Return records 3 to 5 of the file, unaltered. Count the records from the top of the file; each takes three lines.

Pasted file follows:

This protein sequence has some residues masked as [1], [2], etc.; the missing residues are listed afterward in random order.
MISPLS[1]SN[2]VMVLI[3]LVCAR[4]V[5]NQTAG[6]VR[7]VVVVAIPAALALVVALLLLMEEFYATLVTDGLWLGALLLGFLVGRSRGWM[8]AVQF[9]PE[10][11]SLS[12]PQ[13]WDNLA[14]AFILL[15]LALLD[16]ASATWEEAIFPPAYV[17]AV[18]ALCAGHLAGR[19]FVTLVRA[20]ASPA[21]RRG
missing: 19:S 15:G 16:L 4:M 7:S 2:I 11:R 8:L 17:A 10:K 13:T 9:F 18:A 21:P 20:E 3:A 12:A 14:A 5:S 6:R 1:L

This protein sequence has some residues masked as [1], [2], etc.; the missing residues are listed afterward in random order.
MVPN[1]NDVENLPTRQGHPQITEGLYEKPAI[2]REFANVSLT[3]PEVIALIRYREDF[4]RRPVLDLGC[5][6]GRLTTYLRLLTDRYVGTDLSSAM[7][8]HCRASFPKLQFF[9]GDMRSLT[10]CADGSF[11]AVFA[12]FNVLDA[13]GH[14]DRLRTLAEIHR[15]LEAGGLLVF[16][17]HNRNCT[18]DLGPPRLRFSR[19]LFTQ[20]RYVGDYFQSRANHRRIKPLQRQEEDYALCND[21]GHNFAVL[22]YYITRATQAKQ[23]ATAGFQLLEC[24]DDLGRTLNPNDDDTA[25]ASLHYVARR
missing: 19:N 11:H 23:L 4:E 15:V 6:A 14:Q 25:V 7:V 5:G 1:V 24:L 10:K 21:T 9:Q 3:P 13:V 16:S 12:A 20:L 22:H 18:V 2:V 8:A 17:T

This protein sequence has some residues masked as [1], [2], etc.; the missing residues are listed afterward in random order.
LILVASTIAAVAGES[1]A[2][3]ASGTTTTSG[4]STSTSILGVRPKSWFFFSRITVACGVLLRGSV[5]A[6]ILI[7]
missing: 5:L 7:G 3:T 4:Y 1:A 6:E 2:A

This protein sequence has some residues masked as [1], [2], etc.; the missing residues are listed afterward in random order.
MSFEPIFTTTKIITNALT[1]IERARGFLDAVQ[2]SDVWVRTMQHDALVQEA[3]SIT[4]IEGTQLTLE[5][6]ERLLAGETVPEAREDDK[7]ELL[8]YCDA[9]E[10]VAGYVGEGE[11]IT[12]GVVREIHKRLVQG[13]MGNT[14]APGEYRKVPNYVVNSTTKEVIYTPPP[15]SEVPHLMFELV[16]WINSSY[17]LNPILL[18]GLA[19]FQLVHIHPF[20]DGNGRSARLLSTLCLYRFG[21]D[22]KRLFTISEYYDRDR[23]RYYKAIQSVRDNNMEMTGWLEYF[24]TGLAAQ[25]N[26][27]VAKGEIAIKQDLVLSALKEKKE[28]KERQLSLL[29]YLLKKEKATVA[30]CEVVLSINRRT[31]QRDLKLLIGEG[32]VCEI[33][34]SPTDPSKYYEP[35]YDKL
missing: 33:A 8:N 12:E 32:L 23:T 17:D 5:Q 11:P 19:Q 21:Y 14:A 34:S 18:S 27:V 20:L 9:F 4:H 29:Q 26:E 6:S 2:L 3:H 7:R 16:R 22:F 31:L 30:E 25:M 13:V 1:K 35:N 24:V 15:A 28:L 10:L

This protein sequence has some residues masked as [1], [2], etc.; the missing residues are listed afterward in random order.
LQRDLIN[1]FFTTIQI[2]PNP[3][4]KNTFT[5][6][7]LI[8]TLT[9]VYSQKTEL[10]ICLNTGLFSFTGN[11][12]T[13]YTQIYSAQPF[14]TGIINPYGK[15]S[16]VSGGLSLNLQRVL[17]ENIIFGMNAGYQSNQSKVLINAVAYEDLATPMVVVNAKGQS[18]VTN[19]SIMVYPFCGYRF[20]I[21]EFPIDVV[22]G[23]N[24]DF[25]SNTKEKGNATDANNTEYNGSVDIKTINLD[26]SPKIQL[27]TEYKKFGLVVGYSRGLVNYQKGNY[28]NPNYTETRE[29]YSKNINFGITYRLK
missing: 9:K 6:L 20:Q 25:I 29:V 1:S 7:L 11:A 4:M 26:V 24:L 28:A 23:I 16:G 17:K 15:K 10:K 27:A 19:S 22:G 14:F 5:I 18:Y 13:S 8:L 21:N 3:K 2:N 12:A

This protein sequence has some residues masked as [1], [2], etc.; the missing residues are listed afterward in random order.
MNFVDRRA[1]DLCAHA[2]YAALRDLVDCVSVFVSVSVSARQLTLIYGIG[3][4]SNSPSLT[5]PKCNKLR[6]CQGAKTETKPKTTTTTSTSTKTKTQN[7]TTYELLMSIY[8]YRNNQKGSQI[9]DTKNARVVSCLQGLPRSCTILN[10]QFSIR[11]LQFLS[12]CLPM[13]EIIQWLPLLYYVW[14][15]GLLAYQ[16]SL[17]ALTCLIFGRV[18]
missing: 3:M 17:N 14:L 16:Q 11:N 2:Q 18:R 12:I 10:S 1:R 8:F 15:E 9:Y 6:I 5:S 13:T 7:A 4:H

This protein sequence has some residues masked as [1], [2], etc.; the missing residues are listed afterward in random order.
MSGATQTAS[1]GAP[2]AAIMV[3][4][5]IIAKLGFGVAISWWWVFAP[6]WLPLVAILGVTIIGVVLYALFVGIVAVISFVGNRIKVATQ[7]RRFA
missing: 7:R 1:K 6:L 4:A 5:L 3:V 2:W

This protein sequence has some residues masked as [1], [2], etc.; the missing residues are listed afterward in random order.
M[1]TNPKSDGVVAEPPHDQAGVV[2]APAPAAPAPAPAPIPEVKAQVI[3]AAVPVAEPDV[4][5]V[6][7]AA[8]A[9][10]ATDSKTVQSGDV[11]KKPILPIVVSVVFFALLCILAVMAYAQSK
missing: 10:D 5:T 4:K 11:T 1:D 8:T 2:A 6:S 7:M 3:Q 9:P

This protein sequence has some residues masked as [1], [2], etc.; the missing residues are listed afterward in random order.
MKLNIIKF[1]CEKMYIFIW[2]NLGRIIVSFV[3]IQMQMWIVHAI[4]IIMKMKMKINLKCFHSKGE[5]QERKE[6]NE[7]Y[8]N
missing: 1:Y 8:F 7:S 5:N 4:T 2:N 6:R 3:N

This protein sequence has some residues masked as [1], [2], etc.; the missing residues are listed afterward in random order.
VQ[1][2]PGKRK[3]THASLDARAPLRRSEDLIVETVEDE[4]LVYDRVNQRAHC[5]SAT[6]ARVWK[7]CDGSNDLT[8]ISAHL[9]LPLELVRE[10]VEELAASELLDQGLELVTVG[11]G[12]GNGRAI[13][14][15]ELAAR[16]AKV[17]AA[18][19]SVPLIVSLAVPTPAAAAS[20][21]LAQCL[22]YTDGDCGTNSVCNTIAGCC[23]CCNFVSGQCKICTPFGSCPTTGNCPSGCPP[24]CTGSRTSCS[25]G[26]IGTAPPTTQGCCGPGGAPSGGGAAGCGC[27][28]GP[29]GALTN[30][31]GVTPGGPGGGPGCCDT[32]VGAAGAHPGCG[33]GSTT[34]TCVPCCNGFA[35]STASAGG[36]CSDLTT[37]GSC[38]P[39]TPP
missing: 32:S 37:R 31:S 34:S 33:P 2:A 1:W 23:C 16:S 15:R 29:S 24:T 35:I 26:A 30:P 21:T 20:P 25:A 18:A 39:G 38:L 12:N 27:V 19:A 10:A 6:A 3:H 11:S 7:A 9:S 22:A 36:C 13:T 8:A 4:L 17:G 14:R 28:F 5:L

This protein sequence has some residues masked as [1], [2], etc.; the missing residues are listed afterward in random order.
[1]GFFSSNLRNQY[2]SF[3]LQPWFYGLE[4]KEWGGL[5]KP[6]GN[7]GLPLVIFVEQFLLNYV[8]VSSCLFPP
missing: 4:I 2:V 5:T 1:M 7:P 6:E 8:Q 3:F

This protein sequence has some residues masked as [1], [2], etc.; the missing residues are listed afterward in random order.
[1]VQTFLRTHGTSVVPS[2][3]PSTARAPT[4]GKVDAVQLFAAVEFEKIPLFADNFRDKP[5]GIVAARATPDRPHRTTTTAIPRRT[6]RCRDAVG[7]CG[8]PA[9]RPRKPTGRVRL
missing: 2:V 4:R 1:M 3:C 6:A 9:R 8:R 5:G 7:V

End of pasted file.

This protein sequence has some residues masked as [1], [2], etc.; the missing residues are listed afterward in random order.
LILVASTIAAVAGES[1]A[2][3]ASGTTTTSG[4]STSTSILGVRPKSWFFFSRITVACGVLLRGSV[5]A[6]ILI[7]
missing: 5:L 7:G 3:T 4:Y 1:A 6:E 2:A

This protein sequence has some residues masked as [1], [2], etc.; the missing residues are listed afterward in random order.
MSFEPIFTTTKIITNALT[1]IERARGFLDAVQ[2]SDVWVRTMQHDALVQEA[3]SIT[4]IEGTQLTLE[5][6]ERLLAGETVPEAREDDK[7]ELL[8]YCDA[9]E[10]VAGYVGEGE[11]IT[12]GVVREIHKRLVQG[13]MGNT[14]APGEYRKVPNYVVNSTTKEVIYTPPP[15]SEVPHLMFELV[16]WINSSY[17]LNPILL[18]GLA[19]FQLVHIHPF[20]DGNGRSARLLSTLCLYRFG[21]D[22]KRLFTISEYYDRDR[23]RYYKAIQSVRDNNMEMTGWLEYF[24]TGLAAQ[25]N[26][27]VAKGEIAIKQDLVLSALKEKKE[28]KERQLSLL[29]YLLKKEKATVA[30]CEVVLSINRRT[31]QRDLKLLIGEG[32]VCEI[33][34]SPTDPSKYYEP[35]YDKL
missing: 33:A 8:N 12:E 32:L 23:T 17:D 5:Q 11:P 19:Q 21:Y 14:A 34:S 18:S 27:V 20:L 9:F 4:H 29:Q 26:E 6:S 2:L 3:H 7:R 16:R 22:F 31:L 30:E 25:M 13:V 1:K 35:N 24:V 15:A 28:L 10:L

This protein sequence has some residues masked as [1], [2], etc.; the missing residues are listed afterward in random order.
LQRDLIN[1]FFTTIQI[2]PNP[3][4]KNTFT[5][6][7]LI[8]TLT[9]VYSQKTEL[10]ICLNTGLFSFTGN[11][12]T[13]YTQIYSAQPF[14]TGIINPYGK[15]S[16]VSGGLSLNLQRVL[17]ENIIFGMNAGYQSNQSKVLINAVAYEDLATPMVVVNAKGQS[18]VTN[19]SIMVYPFCGYRF[20]I[21]EFPIDVV[22]G[23]N[24]DF[25]SNTKEKGNATDANNTEYNGSVDIKTINLD[26]SPKIQL[27]TEYKKFGLVVGYSRGLVNYQKGNY[28]NPNYTETRE[29]YSKNINFGITYRLK
missing: 9:K 6:L 20:Q 25:I 29:V 1:S 7:L 11:A 4:M 26:V 24:L 28:A 23:I 16:G 17:K 15:K 10:K 27:A 19:S 22:G 14:F 5:I 18:Y 13:S 8:L 21:N 3:K 2:N 12:A